Published: 11th September 2021
'Armchair critics' projecting negative image of the university, alleges JNU Vice-Chancellor
He said decisions in the university are taken collectively by the statutory bodies and their criticism is affecting its image
Jawaharlal Nehru University vice-chancellor M Jagadesh Kumar on Friday dubbed a section of teachers, who alleged lack of substantial discussion in council meetings, "armchair critics" and accused them of projecting a negative image of the institute.
He said decisions in the university are taken collectively by the statutory bodies and their criticism is affecting its image. About the university retaining the second position in the NIRF rankings released by the Education Ministry on Thursday, Kumar said the perception rating is going up.
In 2019, the university's perception rating was 55.27, in 2020 rose to 67.24 and this year it has gone up to 67.84. Institutes are evaluated on five broad generic groups of parameters, including perception. The ranks are given on the basis of the total sum of marks assigned for each of these parameters.
"This has been possible because a majority of faculty and students are focussed on achieving academic excellence. There are a few faculty members who are trying to create a negative image of the university which is very very unfortunate," Kumar told PTI.
The vice-chancellor's remarks came in the wake of allegations by the Jawaharlal Nehru University Teachers' Association (JNUTA) that no substantial discussion was allowed in Executive Council meetings. The teachers' body was also critical of the approval of the decision to establish a medical school in the university.
Responding to the criticisms, Kumar said, "Whether it's the establishment of a medical school or the counter-terrorism course which had come in for criticism, all the decisions are discussed by the academic council and executive council. Any criticism to them is unfounded. A lot of groundwork has been done for the medical school. This is also in tune with the statutes of the university which say that the varsity shall confer degrees in various areas and one of them shall be doctor of medicine. If some people are opposing it they are actually opposing the statutes of the varsity," he said.
The JNUTA has alleged that at the Executive Council meeting nod was given to starting of new undergraduate programmes with provisions of granting certificate, diploma, advanced diploma, graduate and post-graduate degrees to students exiting at different stages of their course.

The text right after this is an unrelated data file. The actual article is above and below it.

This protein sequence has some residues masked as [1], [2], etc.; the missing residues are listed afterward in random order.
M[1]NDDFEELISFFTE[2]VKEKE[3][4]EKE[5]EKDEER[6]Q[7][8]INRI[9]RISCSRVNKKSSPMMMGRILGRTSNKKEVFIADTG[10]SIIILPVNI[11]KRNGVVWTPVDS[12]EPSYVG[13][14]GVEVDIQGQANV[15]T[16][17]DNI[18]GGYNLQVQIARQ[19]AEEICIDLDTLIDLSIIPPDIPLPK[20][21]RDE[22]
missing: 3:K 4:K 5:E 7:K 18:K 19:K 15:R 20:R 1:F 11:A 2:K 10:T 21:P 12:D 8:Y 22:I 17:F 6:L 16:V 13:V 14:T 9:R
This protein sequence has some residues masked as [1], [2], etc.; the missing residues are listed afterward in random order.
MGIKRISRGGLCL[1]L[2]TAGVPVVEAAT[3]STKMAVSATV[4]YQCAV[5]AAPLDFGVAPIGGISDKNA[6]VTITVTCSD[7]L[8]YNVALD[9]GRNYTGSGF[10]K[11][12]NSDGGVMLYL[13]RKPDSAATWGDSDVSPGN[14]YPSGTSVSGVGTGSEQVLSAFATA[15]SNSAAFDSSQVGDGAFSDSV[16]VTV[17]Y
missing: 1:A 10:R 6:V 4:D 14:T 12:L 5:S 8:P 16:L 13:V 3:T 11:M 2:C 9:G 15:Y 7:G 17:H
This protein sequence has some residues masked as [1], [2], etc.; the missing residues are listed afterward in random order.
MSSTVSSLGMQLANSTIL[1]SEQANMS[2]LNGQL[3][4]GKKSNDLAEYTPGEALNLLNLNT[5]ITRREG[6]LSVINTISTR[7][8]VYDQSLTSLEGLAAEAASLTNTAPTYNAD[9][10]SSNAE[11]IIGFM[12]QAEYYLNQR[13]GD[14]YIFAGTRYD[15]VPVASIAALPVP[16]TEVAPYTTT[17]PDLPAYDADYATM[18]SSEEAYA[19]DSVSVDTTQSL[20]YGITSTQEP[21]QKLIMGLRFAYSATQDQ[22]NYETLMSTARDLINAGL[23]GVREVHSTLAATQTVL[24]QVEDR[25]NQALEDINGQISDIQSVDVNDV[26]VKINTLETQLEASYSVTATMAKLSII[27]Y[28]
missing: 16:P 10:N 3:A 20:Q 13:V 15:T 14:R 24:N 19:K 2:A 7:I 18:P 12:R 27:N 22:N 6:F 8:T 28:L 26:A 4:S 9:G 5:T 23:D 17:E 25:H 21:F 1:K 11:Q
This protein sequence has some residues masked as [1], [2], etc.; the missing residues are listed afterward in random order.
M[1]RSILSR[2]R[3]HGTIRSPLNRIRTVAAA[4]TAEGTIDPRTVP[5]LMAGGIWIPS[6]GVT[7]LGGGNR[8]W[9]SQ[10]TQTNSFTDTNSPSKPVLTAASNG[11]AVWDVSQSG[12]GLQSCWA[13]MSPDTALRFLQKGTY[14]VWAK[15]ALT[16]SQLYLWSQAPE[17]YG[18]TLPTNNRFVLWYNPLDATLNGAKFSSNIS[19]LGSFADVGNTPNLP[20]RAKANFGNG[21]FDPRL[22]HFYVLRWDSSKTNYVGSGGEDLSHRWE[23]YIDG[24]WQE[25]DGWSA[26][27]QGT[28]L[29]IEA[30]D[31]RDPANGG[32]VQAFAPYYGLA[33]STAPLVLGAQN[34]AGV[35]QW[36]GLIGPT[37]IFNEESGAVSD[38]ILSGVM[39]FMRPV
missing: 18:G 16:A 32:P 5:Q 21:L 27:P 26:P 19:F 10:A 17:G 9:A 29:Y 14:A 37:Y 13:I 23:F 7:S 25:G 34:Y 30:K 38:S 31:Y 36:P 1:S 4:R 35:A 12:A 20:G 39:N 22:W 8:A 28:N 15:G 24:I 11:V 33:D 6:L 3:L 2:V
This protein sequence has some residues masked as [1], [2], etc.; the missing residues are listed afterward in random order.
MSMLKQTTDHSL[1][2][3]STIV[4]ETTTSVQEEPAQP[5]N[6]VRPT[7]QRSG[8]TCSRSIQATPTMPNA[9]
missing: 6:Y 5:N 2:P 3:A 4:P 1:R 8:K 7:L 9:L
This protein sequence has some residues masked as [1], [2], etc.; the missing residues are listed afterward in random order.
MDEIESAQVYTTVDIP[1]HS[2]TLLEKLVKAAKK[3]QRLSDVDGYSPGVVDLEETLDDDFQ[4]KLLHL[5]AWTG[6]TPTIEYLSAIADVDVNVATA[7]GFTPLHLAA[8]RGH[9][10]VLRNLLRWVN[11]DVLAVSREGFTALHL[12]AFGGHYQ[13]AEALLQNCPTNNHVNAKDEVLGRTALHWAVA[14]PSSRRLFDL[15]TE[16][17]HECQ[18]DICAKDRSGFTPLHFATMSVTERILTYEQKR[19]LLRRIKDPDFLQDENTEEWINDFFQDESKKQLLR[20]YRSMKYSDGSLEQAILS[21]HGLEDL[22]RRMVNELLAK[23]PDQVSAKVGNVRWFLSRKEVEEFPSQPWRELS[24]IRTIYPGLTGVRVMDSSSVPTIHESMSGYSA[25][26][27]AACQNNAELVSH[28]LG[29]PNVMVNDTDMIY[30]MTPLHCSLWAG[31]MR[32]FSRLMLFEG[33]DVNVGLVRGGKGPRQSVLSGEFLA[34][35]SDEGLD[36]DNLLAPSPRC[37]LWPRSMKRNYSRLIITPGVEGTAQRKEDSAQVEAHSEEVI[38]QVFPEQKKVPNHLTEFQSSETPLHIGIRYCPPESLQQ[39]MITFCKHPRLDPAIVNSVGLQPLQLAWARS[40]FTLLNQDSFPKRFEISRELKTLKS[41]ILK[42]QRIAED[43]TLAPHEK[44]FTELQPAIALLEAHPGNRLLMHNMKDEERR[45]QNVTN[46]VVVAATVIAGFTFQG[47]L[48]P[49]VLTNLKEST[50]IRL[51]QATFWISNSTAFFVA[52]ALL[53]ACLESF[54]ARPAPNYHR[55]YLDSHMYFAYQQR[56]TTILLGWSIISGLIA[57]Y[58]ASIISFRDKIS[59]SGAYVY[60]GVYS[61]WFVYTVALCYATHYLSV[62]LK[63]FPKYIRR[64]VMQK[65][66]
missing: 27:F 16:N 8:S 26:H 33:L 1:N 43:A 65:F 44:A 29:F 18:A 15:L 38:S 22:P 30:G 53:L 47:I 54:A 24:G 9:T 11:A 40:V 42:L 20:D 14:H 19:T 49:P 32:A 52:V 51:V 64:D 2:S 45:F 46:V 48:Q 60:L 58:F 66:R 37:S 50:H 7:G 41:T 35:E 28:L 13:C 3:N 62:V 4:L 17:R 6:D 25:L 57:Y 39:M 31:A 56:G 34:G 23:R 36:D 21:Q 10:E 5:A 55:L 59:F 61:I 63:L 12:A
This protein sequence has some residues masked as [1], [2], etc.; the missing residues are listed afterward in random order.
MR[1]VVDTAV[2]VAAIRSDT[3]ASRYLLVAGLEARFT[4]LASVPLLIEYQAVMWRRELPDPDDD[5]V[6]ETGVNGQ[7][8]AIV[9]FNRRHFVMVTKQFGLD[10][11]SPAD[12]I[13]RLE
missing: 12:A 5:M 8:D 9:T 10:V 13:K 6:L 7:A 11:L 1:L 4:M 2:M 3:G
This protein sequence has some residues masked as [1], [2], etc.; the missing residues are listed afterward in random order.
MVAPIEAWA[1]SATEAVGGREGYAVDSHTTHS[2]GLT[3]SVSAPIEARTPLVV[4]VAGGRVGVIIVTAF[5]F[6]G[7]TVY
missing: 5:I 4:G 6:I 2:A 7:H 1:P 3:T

They claimed that this would destroy the post-graduate research character of the university. In response, the vice-chancellor said that "few of our colleagues are trying to pull down the image of the university" and termed them "armchair critics".
"There are some negative minded people opposed to the implementation of the New Education Policy and undergraduate courses. We already have several undergraduate courses running in the School of Languages. These teachers might be unwilling to take additional teaching load, which is why they are critical of the new undergraduate courses," Kumar said. "The small number of people are saying that the land is in a green zone and you cannot do a lot of construction. We have a vision plan and we have earmarked more than 200 acres of the land for the buildings. Are they opposing the vision of the varsity?" he posed.
About the allegations that no discussion is being allowed in the council meetings, the vice-chancellor of JNU said all the decisions are discussed in the Academic Council and Executive Council of the university. The Academic Council consists of representatives of the university and even an external member and there issues are discussed. Then the issues are discussed and approved in the Executive Council. "Once the top statutory bodies approve, everyone should follow," Kumar said.
About a section of teachers expressing reservation about the implementation of the National Education Policy by the university, the vice-chancellor said, "When the entire country is going ahead, how this small section of teachers should go against its implementation? The apex committee of the university consists of 18 members and is headed by Professor Mazhar Asif who was also part of the draft NEP committee. Based on the panel's recommendations, a number of undergraduate programmes -- Centre for professional and career counselling, centre for artificial intelligence and Centre for mathematical sciences, which is very essential, school of library and information sciences -- were decided upon. We already have undergraduate programmes. Now we have introduced undergraduate programmes in the schools of engineering and ayurveda biology. The undergraduate programmes are for four years. The allegation of destroying JNU's research character is unfounded. Top IITs have half the UG population and they are known for their research," Kumar said.
He said the "negative minded" people may not be willing to teach undergraduate students. "They may think that there is going to be additional load. Their criticism is motivated. The university will start many undergraduate programmes they will enrich research culture," Kumar added.